8 b respiration (boardworks)

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  • 1. © Boardworks Ltd 20041 of 20 © Boardworks Ltd 20051 of 26 KS3 Biology 8B Respiration
  • 2. © Boardworks Ltd 20041 of 20 © Boardworks Ltd 20052 of 26 8B Respiration Contents Releasing energy The circulation system Summary activities The breathing system Anaerobic respiration
  • 3. © Boardworks Ltd 20041 of 20 © Boardworks Ltd 20053 of 26 The body needs a constant supply of energy which comes from digested food. Glucose from digested carbohydrate is an important substance that contains stored chemical energy . How is digested food used by the body? When glucose reacts with oxygen a lot of energy is released. The release of energy from glucose is called… In the body’s cells, glucose and oxygen react to release energy . Some of this is released as heat and the rest is used by the cells. respiration
  • 4. © Boardworks Ltd 20041 of 20 © Boardworks Ltd 20054 of 26 from the digestive system from the breathing system useful!waste product exhaled waste product exhaled This type of respiration is called aerobic respiration because energy is released with oxygen. Respiration is the process that the body uses to release energy from digested food (glucose): What is respiration? carbon dioxideglucose oxygen water energy How do the glucose and oxygen needed for aerobic respiration get to the all the body’s cells?
  • 5. © Boardworks Ltd 20041 of 20 © Boardworks Ltd 20055 of 26 Aerobic respiration: word equation activity
  • 6. © Boardworks Ltd 20041 of 20 © Boardworks Ltd 20056 of 26 When something burns, heat and light energy are released and carbon dioxide and water are also produced, so combustion is similar to respiration. Burning is the reaction between a fuel and oxygen. This reaction is called combustion: Comparing respiration and combustion carbon dioxidefuel oxygen water However, combustion is different because it is not a controlled reaction. Respiration is a controlled reaction which slowly releases energy from food in the body’s cells and the cells do not catch fire!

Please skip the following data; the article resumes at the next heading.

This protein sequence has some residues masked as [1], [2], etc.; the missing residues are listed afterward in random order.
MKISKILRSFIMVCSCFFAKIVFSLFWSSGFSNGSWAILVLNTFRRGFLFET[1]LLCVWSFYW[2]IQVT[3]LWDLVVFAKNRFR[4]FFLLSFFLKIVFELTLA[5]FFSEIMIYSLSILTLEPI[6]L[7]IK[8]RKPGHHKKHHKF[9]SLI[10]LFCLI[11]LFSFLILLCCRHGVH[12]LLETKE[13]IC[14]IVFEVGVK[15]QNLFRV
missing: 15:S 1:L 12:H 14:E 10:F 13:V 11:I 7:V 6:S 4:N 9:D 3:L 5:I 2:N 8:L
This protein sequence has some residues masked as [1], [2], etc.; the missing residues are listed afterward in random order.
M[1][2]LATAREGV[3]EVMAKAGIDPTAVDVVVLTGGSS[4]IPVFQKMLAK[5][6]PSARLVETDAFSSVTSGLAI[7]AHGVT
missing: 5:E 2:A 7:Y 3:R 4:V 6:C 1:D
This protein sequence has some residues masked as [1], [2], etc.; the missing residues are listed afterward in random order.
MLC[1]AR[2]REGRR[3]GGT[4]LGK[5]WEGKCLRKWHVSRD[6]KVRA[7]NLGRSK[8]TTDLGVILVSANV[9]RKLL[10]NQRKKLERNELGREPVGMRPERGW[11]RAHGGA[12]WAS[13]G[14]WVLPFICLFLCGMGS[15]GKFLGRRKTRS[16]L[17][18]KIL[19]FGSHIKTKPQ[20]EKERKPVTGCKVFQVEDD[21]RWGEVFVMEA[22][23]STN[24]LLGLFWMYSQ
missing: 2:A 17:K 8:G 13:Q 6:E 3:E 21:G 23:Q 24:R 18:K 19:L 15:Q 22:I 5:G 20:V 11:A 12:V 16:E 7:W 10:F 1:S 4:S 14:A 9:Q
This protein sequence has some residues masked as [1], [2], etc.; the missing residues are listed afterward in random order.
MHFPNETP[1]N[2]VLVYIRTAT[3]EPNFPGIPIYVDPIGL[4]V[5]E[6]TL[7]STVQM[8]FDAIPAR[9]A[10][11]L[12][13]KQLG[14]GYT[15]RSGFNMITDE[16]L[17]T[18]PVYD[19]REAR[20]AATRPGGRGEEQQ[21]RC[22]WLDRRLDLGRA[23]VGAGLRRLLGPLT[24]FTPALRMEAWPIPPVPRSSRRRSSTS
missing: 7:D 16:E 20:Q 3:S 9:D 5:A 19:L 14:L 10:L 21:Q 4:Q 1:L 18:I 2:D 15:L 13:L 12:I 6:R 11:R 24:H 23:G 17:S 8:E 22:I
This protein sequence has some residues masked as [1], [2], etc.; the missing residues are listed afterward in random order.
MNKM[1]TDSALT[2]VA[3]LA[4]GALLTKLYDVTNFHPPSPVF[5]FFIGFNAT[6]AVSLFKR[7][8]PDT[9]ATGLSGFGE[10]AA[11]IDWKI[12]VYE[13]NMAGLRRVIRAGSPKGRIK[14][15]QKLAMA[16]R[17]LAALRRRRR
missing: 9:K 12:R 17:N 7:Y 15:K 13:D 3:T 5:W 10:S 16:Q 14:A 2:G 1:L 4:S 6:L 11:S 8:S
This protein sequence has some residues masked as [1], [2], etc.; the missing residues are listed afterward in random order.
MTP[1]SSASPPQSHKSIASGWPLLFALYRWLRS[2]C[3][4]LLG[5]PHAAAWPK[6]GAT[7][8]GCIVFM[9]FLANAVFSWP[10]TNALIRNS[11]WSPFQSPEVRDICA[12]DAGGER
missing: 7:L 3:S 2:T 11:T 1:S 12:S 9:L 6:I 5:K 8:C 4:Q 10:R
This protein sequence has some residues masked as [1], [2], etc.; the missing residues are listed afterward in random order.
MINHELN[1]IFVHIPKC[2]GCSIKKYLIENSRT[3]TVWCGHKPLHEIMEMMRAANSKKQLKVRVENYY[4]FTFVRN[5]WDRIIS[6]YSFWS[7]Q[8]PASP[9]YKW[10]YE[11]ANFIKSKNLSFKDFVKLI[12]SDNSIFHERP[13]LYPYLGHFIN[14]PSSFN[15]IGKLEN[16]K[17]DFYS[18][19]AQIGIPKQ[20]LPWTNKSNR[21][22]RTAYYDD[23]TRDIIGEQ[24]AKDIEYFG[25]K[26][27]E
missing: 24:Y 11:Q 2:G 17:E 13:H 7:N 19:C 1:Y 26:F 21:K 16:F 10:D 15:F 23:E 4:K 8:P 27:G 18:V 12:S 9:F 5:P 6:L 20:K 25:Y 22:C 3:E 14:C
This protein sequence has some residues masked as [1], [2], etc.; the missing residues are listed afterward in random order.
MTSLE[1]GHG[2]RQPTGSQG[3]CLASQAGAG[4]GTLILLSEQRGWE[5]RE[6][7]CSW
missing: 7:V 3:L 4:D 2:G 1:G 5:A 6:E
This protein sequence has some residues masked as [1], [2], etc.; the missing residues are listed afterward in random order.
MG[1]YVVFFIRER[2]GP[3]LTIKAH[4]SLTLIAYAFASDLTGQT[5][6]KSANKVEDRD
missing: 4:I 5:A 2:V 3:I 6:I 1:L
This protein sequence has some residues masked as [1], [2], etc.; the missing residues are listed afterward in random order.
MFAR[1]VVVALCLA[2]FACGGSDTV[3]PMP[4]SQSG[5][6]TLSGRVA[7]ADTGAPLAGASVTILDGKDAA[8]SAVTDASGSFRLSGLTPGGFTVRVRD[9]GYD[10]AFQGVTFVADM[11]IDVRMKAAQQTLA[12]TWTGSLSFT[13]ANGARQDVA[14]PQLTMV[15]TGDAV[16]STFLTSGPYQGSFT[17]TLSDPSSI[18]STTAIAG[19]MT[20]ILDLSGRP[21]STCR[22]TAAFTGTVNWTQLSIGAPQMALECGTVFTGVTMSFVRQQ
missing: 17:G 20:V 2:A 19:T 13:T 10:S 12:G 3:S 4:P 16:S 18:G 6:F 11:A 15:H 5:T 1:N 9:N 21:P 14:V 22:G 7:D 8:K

• 7. © Boardworks Ltd 20041 of 20 © Boardworks Ltd 20057 of 26 8B Respiration Contents Releasing energy The circulation system Summary activities The breathing system Anaerobic respiration
  • 8. © Boardworks Ltd 20041 of 20 © Boardworks Ltd 20058 of 26 The dissolved food and oxygen needed for respiration are carried around the body by the circulation system. The circulation system includes the blood, blood vessels, the heart and the lungs. Which part of the circulation system actually carries dissolved food and oxygen to the body’s cells? The body’s transport system body’s cells body’s cells lungslungs
  • 9. © Boardworks Ltd 20041 of 20 © Boardworks Ltd 20059 of 26 The blood carries oxygen and dissolved food to all the body’s cells so that respiration can take place. Blood
  • 10. © Boardworks Ltd 20041 of 20 © Boardworks Ltd 200510 of 26 The heart is made of very special muscle called cardiac muscle. This is because it has to keep beating for the whole of a person’s life! If you tried to do the same action repeatedly (like the heart does), your muscles would get tired and after a while stop working. Your beating heart For example, if you keep clenching and unclenching your hand, it will get tired and may even start to get cramp. Why is it important for respiration that the heart keeps beating?
  • 11. © Boardworks Ltd 20041 of 20 © Boardworks Ltd 200511 of 26 What happens to the pulse rate whilst someone is running? The body needs to release more energy:  so oxygen and glucose need to reach muscle cells quickly;  so blood is pumped around the body faster;  so the pulse is faster. Different types of activity What happens to the pulse rate whilst someone is sleeping? The body needs to release less energy:  so oxygen and glucose need to reach muscle cells slowly;  so blood is pumped around the body slower;  so the pulse is slower.